For years, Villicana Winery winemaker Alex Villicana saw a portion of his premium Paso Robles red wine swirl down the drain. It was almost unbearable to watch—not unlike the shower scene in Hitchcock’s Psycho.
Winemakers routinely “bleed” a percentage of free-run juice from their red wine grapes prior to processing. That part isn’t unusual. But Villicana is a problem solver and a firm believer in the fine art of upcycling. Perhaps, even, to a fault. In the midst of hectic harvest season, the winemaker would struggle to find time to preserve the precious pink-colored runoff for use in jellies and jams. Like a leaky facet, the lost juice haunted his soul.
- PHOTO COURTESY OF PASO DISTILLERY TRAIL
- SPIRITED AWAY: Pictured, the distillery at Re:Find in Paso Robles. Eight Paso Robles craft distilleries will shake up wine country with a mix of locally crafted artisinal booze, eats, and music at the Paso Robles Inn Ballroom this Feb. 27.
“We looked for years to find a viable use for this raw material. We knew there had to be another way, but nothing really penciled out,” Villicana said during a recent phone chat. “When we stumbled upon the fact that you can make clear spirits and flavored spirits out of that grape juice, it was that epiphany moment.”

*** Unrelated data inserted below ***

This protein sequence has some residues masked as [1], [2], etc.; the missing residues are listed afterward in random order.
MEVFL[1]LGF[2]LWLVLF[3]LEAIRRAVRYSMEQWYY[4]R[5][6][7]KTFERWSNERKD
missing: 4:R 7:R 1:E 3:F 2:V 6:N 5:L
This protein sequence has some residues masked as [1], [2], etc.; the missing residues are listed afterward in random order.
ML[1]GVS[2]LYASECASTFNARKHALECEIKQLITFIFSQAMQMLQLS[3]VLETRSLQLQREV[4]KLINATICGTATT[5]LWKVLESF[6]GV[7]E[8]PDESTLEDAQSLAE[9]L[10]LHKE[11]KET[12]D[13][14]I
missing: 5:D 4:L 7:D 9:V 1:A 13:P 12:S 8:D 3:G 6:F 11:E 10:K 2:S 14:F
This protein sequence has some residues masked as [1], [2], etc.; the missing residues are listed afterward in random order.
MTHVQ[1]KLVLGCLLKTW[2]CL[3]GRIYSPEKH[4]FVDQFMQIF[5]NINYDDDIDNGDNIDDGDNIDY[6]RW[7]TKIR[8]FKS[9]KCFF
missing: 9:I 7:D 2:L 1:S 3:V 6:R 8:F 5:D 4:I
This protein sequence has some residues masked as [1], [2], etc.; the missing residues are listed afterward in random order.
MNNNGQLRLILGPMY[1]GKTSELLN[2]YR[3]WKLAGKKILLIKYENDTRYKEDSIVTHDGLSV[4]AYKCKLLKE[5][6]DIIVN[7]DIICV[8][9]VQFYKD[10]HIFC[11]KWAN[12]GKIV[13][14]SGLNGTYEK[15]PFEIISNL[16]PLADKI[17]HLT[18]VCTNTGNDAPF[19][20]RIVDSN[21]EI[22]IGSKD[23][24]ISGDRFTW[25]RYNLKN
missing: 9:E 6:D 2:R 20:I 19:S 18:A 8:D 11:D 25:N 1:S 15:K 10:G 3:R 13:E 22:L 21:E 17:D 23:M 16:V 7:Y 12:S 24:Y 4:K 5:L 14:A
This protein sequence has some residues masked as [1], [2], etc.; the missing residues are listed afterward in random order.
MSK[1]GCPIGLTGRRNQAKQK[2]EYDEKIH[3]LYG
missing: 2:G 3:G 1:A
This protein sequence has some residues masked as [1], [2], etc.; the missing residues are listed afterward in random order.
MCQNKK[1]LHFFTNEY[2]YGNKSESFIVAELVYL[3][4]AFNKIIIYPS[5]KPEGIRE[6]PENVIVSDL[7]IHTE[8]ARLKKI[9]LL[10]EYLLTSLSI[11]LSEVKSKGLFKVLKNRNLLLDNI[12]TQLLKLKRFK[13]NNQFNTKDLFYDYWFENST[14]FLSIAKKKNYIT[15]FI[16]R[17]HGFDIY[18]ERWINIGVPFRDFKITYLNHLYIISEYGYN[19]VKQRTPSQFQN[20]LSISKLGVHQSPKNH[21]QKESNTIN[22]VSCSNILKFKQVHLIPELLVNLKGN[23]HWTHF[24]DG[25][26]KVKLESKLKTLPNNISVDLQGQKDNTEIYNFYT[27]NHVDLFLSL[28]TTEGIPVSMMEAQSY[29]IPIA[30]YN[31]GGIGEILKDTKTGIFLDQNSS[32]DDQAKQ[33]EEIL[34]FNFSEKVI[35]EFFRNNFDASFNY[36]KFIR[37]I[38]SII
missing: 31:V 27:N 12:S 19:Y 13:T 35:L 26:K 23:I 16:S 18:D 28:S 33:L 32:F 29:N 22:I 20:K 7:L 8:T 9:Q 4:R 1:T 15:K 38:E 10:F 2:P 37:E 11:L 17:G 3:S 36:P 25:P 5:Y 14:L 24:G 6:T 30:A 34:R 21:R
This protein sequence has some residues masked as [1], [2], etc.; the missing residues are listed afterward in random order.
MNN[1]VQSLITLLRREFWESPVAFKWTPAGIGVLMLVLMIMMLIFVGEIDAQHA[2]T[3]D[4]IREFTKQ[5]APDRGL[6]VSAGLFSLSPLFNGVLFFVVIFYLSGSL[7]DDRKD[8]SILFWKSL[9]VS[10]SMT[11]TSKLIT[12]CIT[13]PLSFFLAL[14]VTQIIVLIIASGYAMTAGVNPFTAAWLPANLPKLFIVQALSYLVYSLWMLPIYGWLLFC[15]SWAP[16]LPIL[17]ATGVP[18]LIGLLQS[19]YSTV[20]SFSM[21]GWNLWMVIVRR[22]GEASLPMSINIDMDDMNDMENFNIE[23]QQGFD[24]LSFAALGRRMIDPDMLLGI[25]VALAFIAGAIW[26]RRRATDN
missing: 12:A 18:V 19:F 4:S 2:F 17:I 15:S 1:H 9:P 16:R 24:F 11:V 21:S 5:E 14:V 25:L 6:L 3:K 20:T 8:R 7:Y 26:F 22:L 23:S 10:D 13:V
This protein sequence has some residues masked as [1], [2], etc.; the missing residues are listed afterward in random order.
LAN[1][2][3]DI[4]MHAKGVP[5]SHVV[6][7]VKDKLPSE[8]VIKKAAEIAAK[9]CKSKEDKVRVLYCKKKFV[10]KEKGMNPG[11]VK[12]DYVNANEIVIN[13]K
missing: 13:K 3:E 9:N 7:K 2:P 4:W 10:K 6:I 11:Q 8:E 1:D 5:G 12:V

The clouds parted and angels sang. In 2009, the winemaker and his wife, Monica, started on the path to creating Re:Find Handcrafted Spirits, now known as the darling of the burgeoning Paso Robles craft spirit industry. A hint of sweetness and luxurious mouthfeel round out Re:Find’s vodka. The distillery’s gin is equally impressive, imbued with juniper berry, coriander, orris root, lemon and orange peel, grains of paradise, and lavender. Both spirits benefit from a regional advantage: high quality grape juice base.
Think about it: Most distilleries use potatoes or grain to make their hooch because these items are cheap, not delicious. When life hands you pure Paso Robles grape juice, why not make killer booze?
That’s the question so many Paso Robles winemakers have been asking themselves these days. The newly formed Paso Robles Distillery Trail contains eight distinct distillery operations, each unique in their offerings (brandy, grappa, rye whiskey, and even Italian Nocino walnut liqueur, to name a few).